Interestingly, Danish is my third language - I studied French in high school and spent some time living in Strasbourg in 2010. As a result, when I first started learning Danish, I would often slip into French without thinking about it, because this was my default mode of thinking in another language. Of course, now that I've got Danish much more fresh in my memory, I'm finding it much harder to think in French!
Since this is my third language, I'm very lucky in that I've had some practice and experience with language acquisition before. Here are some general tips and tricks that I've found to be useful in learning:
It gets easier. I’ve been through some of the rough ups and downs of language learning before, as well as lived abroad multiple times before. This has given me a bit more perspective on as well as a bit more practice with the process. The more languages you learn, the more aware you are of what to expect.
I’ve got a slightly better ear for pronunciation than others, although I’ve got a terrible head for conjugations, so Danish plays to my strengths a little.
Intensive learning. Danish language schools are paid for by the government, making them easily available. In contrast, learning through other methods like Duolingo was unhelpful, particularly with pronunciation. I chose an intensive course, which means that I spend between 12-16 hours per week in class. Obviously, the more time you can put into learning a new language, the faster it gets done. You may not be able to dedicate 12 hours a week to learning, or be able to afford classes when learning a new language, but you can definitely make the effort to put more and more time into it.
Accountability. Since I go to a school, I have the support of teachers and other students, as well as a regular schedule. This is a classic example of what it takes to properly motivate yourself. Designing your lifestyle to create focus and accountability will help keep you on track if you get discouraged.
Reviewable daily word lists. I have a notebook that I take to class every day. Every time I hear a word or phrase for the first time, or can’t remember the definition, I write it down in the notebook. I use a separate page for each day, and mark the date at the top. If there’s a new grammar rule, conjugation format, or similar, I put it in a box on the side so that it’s clear that it’s grammar and not vocabulary. In this way, I can get a very accurate list of all the new words I learned that day, so I know specifically what my issues are and what I need to review. I periodically review this notebook outside class to hammer it in.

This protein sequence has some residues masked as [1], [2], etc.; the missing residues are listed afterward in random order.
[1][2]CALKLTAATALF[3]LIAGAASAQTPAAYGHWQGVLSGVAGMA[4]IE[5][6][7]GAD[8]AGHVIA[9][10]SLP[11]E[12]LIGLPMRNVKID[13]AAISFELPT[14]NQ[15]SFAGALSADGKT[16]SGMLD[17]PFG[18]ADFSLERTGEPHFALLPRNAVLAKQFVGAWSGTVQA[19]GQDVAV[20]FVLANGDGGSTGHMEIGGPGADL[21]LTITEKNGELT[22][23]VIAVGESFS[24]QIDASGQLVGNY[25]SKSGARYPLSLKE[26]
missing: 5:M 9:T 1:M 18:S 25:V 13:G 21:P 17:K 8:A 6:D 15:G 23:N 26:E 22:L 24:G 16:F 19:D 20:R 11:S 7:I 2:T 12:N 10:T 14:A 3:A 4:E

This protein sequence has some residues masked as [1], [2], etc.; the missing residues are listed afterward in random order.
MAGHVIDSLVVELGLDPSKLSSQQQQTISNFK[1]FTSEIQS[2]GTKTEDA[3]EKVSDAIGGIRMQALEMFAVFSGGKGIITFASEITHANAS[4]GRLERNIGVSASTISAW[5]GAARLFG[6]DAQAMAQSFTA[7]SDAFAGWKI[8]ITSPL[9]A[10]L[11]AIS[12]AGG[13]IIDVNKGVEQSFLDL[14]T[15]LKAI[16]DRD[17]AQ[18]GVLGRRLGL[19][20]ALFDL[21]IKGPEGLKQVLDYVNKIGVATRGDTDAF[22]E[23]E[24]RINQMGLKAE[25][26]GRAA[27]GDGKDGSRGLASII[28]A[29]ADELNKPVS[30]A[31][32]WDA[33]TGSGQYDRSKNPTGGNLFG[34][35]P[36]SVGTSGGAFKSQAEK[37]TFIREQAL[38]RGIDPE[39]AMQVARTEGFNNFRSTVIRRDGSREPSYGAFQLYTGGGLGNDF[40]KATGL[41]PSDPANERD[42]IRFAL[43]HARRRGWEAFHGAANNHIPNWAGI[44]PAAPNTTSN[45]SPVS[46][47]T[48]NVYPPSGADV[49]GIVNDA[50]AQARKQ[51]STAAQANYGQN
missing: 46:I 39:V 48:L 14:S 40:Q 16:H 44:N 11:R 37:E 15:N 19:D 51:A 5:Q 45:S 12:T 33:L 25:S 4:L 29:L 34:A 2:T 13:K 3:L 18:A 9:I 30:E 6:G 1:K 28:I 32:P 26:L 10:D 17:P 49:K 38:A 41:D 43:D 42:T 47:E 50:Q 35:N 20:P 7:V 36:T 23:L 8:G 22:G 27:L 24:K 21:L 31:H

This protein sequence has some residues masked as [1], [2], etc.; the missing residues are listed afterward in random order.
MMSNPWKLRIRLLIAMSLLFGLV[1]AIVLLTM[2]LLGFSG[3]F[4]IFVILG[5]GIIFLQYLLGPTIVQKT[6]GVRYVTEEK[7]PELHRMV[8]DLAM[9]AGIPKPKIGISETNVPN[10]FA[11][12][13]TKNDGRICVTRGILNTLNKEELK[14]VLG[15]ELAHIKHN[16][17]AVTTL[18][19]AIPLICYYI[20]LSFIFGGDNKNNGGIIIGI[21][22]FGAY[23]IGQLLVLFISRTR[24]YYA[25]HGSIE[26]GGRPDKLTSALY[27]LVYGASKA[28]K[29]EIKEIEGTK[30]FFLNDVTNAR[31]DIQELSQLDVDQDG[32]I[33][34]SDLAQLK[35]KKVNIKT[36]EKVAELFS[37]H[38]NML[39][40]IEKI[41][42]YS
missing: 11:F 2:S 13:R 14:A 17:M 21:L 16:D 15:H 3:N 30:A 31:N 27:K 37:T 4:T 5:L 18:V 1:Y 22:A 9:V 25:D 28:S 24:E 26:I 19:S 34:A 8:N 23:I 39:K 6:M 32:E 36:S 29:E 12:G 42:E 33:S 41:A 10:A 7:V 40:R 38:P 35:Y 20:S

Flash Cards. In the same vein as word lists, take those words or phrases from your word lists and make them into flash cards. Reviewing these flash cards out of order helps you ensure that you're not memorizing words in specific orders, but can actually use them and remember them in context.
A regular habit. If you aren’t learning regularly, you start to lose what you’ve learned. Keeping up a regular habit, just like with exercise or any other intellectual activity, prevents that skill from decaying.
Practice outside of normal learning times. Ultimately, the more work you put into it, the better. I can’t count how many times I ended up idly clicking on the Danish news sites, or putting on Danish subtitles while watching English television shows. Similarly, I remember when I picked up French copies of all the Harry Potter books, or put on French television, to give myself a bit of practice outside my normal classes when I was living in Strasbourg. These little bits of practice may not account for much individually, but they add up.
Ultimately, learning a language properly always takes a lot of time. Some people learn faster or slower than others. However, best practices ensure that you limit the amount of time required. Even a harder language can be learned with the right focus, organization, and period of time.
- Flow State For Maximum Performance
- Deep Work For Intense Productivity
- Progress VS Perfection
- I Don't Think We Should Glorify Hard Work
- The "Easy" Way To Master Any Skill
- Motivation Isn't A Willpower Stat
Are you interested in perfecting your deadlift and building legendary strength and muscle? Check out my free ebook, Deadlift Every Day. Or maybe a well-rounded beginners program for those looking to build strength, muscle, and endurance? Check out my other free ebook, GAINS.